The Latest Conference Board Consumer Confidence Index was released this morning based on data collected through January 15. The headline number of 102.9 was a dramatic increase from the revised December final reading of 93.1, an upward revision from 92.6. Today's number was substantially above the Investing.com forecast of 95.1.
Here is an excerpt from the Conference Board press release.
Lynn Franco, Director of Economic Indicators at The Conference Board, said: “Consumer confidence rose sharply in January, and is now at its highest level since August 2007 (Index, 105.6). A more positive assessment of current business and labor market conditions contributed to the improvement in consumers’ view of the present situation. Consumers also expressed a considerably higher degree of optimism regarding the short-term outlook for the economy and labor market, as well as their earnings.”
Consumers’ assessment of present-day conditions was considerably more favorable in January than in December. Those saying business conditions are “good” increased from 24.7 percent to 28.1 percent, while those claiming business conditions are “bad” decreased from 18.9 percent to 16.8 percent. Consumers were also much more positive in their assessment of the job market. Those stating jobs are “plentiful” increased from 17.2 percent to 20.5 percent. Those claiming jobs are “hard to get” decreased from 27.3 percent to 25.7 percent.
Consumers’ optimism about the short-term outlook improved in January. The percentage of consumers expecting business conditions to improve over the next six months rose from 17.8 percent to 18.4 percent, while those expecting business conditions to worsen declined from 9.9 percent to 7.7 percent.
Putting the Latest Number in Context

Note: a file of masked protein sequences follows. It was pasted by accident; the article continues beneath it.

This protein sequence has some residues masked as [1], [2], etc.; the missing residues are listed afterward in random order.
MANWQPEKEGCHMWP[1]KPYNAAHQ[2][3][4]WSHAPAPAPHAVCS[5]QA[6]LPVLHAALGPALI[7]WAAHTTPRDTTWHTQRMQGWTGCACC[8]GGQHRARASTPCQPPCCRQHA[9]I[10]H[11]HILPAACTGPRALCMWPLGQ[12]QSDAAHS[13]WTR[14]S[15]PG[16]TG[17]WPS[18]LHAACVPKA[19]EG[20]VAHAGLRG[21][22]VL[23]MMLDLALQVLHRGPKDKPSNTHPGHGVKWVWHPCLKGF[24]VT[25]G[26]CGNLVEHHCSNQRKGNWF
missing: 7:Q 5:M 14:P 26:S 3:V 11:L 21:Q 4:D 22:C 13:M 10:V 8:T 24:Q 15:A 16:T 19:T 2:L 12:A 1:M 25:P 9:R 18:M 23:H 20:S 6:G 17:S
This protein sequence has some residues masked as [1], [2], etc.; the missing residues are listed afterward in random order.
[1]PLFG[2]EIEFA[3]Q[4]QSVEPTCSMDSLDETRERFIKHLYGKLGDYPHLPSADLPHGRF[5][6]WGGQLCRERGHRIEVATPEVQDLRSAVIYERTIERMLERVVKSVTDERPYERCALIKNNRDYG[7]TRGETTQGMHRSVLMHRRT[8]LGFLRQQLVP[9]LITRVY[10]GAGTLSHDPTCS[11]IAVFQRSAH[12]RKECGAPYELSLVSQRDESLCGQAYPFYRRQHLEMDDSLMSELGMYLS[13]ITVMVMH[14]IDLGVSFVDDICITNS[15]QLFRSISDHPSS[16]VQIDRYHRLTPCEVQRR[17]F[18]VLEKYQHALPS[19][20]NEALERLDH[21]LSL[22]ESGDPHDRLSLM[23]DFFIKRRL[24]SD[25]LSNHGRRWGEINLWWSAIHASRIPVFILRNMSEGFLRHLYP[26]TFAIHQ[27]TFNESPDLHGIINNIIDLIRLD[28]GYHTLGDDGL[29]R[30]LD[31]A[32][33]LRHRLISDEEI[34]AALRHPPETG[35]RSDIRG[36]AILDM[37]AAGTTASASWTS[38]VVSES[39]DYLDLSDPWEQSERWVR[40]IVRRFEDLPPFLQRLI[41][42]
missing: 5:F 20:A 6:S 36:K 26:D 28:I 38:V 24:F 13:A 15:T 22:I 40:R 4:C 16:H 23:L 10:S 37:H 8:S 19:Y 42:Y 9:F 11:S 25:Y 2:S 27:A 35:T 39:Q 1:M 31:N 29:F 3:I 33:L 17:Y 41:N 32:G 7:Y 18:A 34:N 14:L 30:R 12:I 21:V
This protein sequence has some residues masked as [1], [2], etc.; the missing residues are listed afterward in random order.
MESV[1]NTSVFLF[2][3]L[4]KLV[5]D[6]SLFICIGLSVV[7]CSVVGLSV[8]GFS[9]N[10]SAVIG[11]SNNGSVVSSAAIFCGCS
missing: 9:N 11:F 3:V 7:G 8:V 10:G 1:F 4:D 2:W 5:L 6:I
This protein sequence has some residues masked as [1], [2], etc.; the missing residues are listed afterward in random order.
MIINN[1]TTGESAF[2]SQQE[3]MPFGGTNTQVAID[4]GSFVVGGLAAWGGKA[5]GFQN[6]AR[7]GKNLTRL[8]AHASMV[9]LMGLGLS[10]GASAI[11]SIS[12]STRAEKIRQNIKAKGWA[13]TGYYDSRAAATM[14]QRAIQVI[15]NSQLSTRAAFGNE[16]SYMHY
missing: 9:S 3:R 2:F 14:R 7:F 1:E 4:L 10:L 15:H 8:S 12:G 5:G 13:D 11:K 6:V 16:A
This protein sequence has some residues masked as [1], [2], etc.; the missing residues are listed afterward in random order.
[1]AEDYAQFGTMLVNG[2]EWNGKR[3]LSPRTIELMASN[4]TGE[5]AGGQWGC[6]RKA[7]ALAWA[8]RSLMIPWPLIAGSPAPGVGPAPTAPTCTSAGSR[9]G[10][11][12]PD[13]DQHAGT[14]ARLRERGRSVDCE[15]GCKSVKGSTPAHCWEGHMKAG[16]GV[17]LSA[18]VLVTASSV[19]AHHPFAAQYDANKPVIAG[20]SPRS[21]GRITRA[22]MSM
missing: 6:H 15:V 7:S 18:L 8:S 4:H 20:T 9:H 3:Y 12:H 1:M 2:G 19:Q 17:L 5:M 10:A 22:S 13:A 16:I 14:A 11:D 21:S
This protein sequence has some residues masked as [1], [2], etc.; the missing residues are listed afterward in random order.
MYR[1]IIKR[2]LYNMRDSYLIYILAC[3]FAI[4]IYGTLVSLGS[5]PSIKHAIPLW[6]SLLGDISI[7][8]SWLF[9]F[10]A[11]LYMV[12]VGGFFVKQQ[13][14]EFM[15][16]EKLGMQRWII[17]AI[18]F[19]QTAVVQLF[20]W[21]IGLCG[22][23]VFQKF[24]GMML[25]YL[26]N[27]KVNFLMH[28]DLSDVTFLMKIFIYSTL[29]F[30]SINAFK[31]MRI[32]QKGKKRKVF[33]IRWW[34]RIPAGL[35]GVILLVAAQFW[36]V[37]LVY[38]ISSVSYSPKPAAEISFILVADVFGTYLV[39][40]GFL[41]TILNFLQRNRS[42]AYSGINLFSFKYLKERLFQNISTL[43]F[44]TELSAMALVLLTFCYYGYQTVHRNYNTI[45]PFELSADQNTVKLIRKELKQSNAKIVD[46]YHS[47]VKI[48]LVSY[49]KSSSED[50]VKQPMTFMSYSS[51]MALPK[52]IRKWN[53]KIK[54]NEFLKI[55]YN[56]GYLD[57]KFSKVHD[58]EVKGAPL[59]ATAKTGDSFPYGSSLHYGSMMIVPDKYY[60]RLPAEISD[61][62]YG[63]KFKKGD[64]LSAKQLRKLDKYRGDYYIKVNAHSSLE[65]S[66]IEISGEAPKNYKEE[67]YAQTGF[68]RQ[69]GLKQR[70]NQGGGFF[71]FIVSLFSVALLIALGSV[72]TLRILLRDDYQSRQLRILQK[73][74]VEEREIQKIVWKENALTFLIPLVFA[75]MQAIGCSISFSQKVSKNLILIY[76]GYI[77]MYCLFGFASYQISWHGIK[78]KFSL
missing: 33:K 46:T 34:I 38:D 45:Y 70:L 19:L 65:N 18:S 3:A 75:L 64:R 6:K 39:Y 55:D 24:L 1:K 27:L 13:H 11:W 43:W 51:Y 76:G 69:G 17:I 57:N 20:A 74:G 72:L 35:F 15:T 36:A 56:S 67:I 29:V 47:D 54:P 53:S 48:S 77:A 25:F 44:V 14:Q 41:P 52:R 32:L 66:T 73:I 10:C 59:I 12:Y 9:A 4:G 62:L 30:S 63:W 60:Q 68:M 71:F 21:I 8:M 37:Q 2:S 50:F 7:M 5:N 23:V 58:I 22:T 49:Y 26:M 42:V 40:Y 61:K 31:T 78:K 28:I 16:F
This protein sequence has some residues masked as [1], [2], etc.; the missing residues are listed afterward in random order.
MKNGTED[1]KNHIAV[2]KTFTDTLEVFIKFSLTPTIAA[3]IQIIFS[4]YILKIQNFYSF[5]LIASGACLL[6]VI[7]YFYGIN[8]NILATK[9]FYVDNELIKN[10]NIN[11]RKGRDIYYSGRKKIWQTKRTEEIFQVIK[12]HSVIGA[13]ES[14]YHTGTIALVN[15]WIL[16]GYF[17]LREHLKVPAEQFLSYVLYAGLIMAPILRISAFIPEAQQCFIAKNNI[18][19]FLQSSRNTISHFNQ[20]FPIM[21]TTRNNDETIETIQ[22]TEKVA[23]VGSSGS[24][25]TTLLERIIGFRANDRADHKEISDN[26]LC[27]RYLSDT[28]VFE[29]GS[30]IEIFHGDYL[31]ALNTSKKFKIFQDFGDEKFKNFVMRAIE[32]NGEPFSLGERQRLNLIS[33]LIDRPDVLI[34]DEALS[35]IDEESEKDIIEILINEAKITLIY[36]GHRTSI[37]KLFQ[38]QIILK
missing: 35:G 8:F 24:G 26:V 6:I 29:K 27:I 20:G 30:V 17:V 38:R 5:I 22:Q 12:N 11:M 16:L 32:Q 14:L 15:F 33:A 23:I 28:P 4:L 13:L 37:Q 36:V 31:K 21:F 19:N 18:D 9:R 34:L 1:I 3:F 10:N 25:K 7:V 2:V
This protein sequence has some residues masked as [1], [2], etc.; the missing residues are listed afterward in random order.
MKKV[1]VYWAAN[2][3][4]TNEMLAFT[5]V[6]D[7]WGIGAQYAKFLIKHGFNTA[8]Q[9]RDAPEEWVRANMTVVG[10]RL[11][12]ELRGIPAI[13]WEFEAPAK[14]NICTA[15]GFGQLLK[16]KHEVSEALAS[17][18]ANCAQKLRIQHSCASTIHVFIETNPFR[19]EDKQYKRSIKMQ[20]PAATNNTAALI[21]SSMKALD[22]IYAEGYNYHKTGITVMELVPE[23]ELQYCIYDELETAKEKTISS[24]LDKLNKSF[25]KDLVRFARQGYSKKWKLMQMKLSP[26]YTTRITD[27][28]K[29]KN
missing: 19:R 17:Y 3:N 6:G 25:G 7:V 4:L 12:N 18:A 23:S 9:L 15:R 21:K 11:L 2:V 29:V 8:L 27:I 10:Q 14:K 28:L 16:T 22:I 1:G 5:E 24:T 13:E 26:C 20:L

Let's take a step back and put Lynn Franco's interpretation in a larger perspective. The table here shows the average consumer confidence levels for each of the five recessions during the history of this monthly data series, which dates from June 1977. The latest number is 33.5 points above the recession mindset and 8.7 points below the non-recession average.
The chart below is another attempt to evaluate the historical context for this index as a coincident indicator of the economy. Toward this end I have highlighted recessions and included GDP. The exponential regression through the index data shows the long-term trend and highlights the extreme volatility of this indicator. Statisticians may assign little significance to a regression through this sort of data. But the slope clearly resembles the regression trend for real GDP shown below, and it is a more revealing gauge of relative confidence than the 1985 level of 100 that the Conference Board cites as a point of reference. Today's reading of 102.9 is well above the current regression point of 78.8.
On a percentile basis, the latest reading is at the 66td percentile of all the monthly readings since the start of the monthly data series in June 1977.
For an additional perspective on consumer attitudes, see my post on the most recent Reuters/University of Michigan Consumer Sentiment Index. Here is the chart from that post.
And finally, let's take a look at the correlation between consumer confidence and small business sentiment, the latter by way of the National Federation of Independent Business (NFIB) Small Business Optimism Index. As the chart illustrates, the two have tracked one another fairly closely since the onset of the Financial Crisis.